Banning cheap solar cells imported from China would cost Europe billions in lost economic growth and jobs, says report by German think-tank Prognos
Escalating the solar trade war with China would cost the EU billions in lost jobs and growth in the burgeoning renewable sector, says a report.
The solar photovoltaics (PV) industry has taken off over the last decade, with more solar PV capacity installed in the EU in 2010 than new wind power. Cheap solar cells imported from China have helped spur that growth by bringing costs down.
However, last year the EU Commission accused China of dumping cheap solar products on the market, damaging Europe's own manufacturing industry, and talked of imposing trade duties to stop the imports.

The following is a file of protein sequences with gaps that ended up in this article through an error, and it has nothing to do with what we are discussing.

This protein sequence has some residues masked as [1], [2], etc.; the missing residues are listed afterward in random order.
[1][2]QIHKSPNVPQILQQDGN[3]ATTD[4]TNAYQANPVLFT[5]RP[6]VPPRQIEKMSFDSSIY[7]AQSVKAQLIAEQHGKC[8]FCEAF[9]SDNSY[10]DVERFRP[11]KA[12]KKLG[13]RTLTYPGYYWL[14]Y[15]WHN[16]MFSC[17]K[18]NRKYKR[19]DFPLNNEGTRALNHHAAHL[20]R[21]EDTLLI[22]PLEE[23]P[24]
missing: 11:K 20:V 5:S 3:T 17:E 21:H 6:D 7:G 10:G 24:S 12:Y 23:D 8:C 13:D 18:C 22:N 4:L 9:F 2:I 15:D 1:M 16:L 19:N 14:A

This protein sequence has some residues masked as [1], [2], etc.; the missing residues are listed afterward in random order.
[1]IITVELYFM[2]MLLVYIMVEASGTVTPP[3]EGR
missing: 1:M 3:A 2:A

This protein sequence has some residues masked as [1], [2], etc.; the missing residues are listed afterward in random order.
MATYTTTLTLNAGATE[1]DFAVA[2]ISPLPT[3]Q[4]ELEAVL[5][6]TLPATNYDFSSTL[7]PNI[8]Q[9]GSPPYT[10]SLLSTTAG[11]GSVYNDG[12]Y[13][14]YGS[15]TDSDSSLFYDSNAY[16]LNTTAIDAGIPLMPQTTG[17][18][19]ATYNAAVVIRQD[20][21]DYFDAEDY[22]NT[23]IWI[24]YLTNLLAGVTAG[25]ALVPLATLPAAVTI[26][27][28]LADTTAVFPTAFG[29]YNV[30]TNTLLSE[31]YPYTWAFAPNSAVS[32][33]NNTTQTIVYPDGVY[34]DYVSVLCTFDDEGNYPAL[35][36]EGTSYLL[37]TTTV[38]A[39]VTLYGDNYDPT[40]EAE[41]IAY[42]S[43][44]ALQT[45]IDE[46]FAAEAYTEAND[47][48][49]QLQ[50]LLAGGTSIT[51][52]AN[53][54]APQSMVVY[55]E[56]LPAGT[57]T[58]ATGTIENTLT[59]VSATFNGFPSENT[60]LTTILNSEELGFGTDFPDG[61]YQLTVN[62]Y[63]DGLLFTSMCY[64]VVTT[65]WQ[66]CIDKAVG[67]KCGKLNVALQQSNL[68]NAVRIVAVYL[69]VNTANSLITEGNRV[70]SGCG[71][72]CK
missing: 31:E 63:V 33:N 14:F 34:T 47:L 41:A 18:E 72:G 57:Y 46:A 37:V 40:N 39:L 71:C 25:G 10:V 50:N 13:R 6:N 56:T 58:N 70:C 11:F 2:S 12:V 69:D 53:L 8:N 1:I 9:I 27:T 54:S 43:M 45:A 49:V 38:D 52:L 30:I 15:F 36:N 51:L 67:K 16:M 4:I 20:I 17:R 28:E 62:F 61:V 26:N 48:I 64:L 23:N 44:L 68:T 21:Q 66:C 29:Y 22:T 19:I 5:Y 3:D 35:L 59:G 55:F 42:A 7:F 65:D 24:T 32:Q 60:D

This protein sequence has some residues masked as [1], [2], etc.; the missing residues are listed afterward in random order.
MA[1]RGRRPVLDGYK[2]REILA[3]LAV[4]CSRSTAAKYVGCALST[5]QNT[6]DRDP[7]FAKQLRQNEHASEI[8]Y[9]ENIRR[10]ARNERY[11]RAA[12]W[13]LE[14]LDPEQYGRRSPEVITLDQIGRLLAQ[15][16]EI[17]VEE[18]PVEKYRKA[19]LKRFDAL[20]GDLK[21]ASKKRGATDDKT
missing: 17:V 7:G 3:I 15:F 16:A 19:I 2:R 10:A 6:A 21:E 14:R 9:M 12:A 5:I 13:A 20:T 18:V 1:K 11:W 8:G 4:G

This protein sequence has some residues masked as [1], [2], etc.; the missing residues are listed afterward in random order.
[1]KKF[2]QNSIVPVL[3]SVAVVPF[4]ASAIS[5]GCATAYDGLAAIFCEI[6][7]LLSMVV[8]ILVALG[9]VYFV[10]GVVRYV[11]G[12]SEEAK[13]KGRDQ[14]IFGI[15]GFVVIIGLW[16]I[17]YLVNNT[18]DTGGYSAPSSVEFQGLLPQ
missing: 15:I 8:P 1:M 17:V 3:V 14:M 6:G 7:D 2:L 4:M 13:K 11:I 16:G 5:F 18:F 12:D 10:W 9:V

The report predicts production of solar products within the EU may increase but that overall demand would fall because of the extra cost of solar products. This would hit the wider solar industry as a whole within Europe, as well as other export industries supplying China.
It predicts job losses of between 170,000 and 240,000 within the EU and a total economic loss of between US$24-36 billion over three years. Germany is expected to be worst hit, followed by Italy, Spain and the UK.
A spokesperson for the EU Commission told the New York Times it was still considering whether to take action against Chinese solar imports but that the "overall economic interests of the EU" would be taken into account.
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